I’ll never forget the weekends I spent visiting CU, CSU, Colorado School of Mines, and Colorado College. I remember driving around the state with my mom, taking tours, checking out the dorms, and the like.

There’s a way to make those college visits count, and it starts with this: plan ahead. Make a list of what you want to learn and put together a pros and cons list about each school when you get home.

Here are seven tips to make your college visits as effective as possible.

1. Make a list of questions.

Sure, you want to know how fun the school is and what size classes are. But think hard about what matters to you in a college, and ask those questions when you’re visiting places. If you’re unsure about your major, perhaps you should ask about general education classes and assistance you could receive at the career center. If doing undergraduate research is important to you, you may want to investigate this further during your visit.

…but do your homework. There’s no need to ask how many students attend a college you’re visiting when you could easily find that information on the college’s website. As you develop your list of most important questions, spend time on the websites of your prospective colleges to see what information you can dig up. Use your time at the campuses wisely.

2. Visit the classrooms.

Sit in on a class if possible, but at the very least, ask to see inside a few different classrooms. Get a sense for their size, equipment, seating, and the like.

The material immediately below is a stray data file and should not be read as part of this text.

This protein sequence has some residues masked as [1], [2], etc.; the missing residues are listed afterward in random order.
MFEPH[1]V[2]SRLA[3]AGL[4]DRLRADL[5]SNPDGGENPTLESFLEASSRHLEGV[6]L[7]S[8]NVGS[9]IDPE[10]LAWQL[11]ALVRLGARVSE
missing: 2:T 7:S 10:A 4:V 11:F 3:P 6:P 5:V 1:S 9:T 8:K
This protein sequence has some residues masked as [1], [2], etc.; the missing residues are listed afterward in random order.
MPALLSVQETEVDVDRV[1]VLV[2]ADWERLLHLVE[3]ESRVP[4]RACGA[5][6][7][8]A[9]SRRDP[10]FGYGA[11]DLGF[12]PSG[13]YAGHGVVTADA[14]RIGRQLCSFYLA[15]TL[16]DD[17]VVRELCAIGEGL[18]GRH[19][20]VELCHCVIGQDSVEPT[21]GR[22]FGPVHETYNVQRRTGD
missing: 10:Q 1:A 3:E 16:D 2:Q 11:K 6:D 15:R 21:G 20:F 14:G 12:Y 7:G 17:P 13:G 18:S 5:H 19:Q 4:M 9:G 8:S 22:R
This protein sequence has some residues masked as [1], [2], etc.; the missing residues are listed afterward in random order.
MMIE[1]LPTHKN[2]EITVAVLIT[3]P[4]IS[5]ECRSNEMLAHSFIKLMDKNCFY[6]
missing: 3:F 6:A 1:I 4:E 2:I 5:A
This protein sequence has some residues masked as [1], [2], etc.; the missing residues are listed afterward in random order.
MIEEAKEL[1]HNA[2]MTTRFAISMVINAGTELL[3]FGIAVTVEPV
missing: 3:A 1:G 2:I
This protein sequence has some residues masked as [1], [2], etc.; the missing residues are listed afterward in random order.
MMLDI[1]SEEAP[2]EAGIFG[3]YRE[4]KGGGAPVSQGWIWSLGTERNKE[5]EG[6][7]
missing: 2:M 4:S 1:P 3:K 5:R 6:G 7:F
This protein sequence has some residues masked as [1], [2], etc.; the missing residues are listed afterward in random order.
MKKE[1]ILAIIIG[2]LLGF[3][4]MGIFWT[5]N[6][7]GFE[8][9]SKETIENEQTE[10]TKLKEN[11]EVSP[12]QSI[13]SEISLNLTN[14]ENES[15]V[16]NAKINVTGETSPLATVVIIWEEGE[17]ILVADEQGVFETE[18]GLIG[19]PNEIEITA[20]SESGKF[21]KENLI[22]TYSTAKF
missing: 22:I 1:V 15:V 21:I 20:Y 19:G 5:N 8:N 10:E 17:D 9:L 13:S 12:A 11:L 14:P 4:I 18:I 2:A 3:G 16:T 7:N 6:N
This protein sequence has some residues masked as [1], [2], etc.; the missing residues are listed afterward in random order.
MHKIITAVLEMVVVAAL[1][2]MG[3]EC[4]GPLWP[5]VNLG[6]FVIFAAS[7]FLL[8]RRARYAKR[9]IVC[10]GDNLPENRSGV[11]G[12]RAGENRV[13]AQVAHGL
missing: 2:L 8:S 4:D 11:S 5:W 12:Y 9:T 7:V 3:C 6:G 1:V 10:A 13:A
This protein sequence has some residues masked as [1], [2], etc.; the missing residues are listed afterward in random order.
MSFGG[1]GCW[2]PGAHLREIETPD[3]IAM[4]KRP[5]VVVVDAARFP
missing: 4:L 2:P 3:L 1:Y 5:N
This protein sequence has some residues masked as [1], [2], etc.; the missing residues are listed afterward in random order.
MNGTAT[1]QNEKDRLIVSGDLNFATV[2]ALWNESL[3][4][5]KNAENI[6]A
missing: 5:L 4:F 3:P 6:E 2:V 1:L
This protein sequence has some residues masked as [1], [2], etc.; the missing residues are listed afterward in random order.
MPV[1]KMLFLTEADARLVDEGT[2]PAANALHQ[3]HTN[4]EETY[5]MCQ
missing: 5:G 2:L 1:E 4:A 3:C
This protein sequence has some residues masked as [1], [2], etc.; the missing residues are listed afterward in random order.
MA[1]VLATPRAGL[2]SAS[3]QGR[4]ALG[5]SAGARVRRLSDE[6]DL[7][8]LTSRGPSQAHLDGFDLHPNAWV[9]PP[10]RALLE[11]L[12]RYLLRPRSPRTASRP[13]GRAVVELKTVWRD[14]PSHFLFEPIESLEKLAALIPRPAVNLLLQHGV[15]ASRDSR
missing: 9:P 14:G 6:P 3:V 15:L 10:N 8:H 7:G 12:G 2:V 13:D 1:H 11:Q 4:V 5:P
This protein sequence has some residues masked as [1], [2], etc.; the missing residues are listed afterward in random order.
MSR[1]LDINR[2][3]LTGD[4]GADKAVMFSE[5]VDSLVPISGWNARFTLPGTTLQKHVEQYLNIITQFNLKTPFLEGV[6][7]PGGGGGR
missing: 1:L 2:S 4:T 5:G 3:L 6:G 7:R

3. Go beyond the campus tour.

It’s a great idea to take a guided tour of campus, because you’ll have a student tour guide at your disposal for questions, but walk around on your own, too. Try walking from the dorms to the buildings where you’re classes will be held—how long does it take you? Check out the student union, the dorms, the areas where students hang out, and the buildings. Are there plenty of social spaces on campus, too?

4. Get the real deal from students.

The tour guides and admissions officers will have plenty of valuable information, but try talking to students you see hanging around campus. If you’re visiting on a weekend or over summer break, sure, the place may be quiet, but you can still find people to chat with informally. I once had a friend in higher education tell me that the best way to determine a college’s “friendly factor” is to stand in a busy area (like the student center) looking lost and see how long it takes for someone to ask if you need help. Not a bad idea, right?

5. Arrange meetings ahead of time.

If you know what you’ll be studying, your college visit is a great opportunity to meet professors in that field of study and check out the buildings where you’ll be spending time. Can you meet with any current students in the major in which you’re interested? Are there any part-time jobs available in the academic department, and how could you apply for those jobs? If you’re an athlete, make sure you arrange to meet the coaches of your sport so you can discuss what opportunities might be available to you.

6. Don’t forget the library.

OK, the library might not be high on your list of priorities, but in college, you’ll be spending a lot of time there. Arrange a tour of the library when you’re visiting so you can get a sense of the breadth and depth of resources available, the librarians’ availability, and more.

7. Trust your instincts.

Probably the most important thing when visiting colleges is to go with your gut. Does the place feel like you? Do you feel at home? Make your visit worthwhile, but remember to also trust your instincts about a college.


If you’re in higher education, or you’ve recently made a few campus visits, what ideas do you have?


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